The one thing NMS has over ED is the landing on proper planets and getting out of your ship. If ED could nick that from them for Atmosphere landings, it'd be fantastic. Albeit in Elite they will have the issue of having to generate massive cities too, if they ever do it.

So basically you want NMS to be more like ED and ED to be more like NMS. 

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Do people with a Warp Theta upgrade remember where they found it?  I think that's my next goal.   The joining LeChuck on a race to the centre (he will win, I'm happy to come second). 

 

Oh and what kinds of goodies have people found behind the V2 / V3 atlas doors?  I'm betting it's pretty lacklustre.. 

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2 hours ago, macosx said:

 Davros, there's' no flocking and scattering animal behavior in the game, and no interaction between the animals to that degree of flight or fight. Ie that huge rhino charging trees. 

 

Yes, I acknowledged that a couple of posts above yours.

 

2 hours ago, macosx said:

in the actual game nothing looks as natural a scene

 

Ah, but here is where I don't agree. When the game generates the right creatures, with the right animation, in enough numbers, on the right grassy planet, with lovely multi-coloured flowers everywhere, and the right number of ships flying overhead, with a gorgeous sunset dipping over the horizon, the game looks just as natural as the trailer, and even looks better, on occasion.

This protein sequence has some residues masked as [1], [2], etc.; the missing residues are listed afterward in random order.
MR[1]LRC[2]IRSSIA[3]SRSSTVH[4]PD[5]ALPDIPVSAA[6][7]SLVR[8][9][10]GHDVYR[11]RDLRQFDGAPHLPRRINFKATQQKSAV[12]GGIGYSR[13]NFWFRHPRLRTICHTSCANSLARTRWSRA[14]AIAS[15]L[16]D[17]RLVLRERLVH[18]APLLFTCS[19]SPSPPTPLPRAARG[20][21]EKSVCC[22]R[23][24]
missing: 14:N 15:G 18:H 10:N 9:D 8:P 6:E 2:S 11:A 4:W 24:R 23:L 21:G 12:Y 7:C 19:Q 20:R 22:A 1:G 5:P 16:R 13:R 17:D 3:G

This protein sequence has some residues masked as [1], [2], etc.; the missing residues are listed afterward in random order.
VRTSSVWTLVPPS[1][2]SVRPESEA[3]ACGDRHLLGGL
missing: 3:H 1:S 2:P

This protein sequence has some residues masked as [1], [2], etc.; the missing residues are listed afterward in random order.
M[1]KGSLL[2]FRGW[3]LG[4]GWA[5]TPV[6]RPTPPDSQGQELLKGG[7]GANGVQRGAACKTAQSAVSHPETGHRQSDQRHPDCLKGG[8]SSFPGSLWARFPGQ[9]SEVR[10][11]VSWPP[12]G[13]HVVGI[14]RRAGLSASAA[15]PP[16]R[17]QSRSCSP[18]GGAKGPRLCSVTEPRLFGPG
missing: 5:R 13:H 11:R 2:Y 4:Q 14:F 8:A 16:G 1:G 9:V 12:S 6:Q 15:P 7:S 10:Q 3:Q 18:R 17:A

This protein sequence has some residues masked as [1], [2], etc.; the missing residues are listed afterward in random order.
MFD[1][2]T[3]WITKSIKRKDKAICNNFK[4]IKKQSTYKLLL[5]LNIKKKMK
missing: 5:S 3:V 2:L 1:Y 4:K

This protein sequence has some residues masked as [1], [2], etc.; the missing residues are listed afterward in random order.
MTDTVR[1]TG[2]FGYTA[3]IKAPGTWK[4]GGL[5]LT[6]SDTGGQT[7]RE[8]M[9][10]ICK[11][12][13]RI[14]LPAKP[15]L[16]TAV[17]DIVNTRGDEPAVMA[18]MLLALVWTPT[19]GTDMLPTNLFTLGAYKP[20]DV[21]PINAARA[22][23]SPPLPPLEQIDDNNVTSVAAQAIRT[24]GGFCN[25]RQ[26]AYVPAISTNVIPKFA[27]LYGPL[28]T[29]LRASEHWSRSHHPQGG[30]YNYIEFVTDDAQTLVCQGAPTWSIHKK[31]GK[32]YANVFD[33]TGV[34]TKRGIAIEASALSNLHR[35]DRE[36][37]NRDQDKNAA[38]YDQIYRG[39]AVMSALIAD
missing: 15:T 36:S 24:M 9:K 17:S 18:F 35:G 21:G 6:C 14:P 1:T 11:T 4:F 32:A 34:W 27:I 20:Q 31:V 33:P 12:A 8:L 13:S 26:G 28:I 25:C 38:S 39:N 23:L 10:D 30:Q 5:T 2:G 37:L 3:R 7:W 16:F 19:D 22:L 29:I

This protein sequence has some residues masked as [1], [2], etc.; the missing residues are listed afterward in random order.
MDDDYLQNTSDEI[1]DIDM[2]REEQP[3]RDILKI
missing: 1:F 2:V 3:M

Moreover, some of the more aggressive planets, with weird rock formations, pulsing alien flesh running through them, and toxic dust storms which eat through your shields in under a minute, forcing you to burrow for safety, i.e. actually interact with the game - stuff like that definitely is "better" than what was seen in that trailer in my opinion, and is all the more so for being surprising and not what was "promised".

 

 

 

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I'm also on the journey to the centre. Think I've about 140k left. Filled my ship with as many addons as possible so my drives have less chance of breaking. Jump to black hole, dive through black hole and repeat. Repairing along the way with my stock of resources. When my warp fuel is done I land and refill, a wee bit of exploring and we're off again.

 

 

 

 

 

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13 hours ago, Davros sock drawer said:

 

Ah, but here is where I don't agree. When the game generates the right creatures, with the right animation, in enough numbers, on the right grassy planet, with lovely multi-coloured flowers everywhere, and the right number of ships flying overhead, with a gorgeous sunset dipping over the horizon, the game looks just as natural as the trailer, and even looks better, on occasion.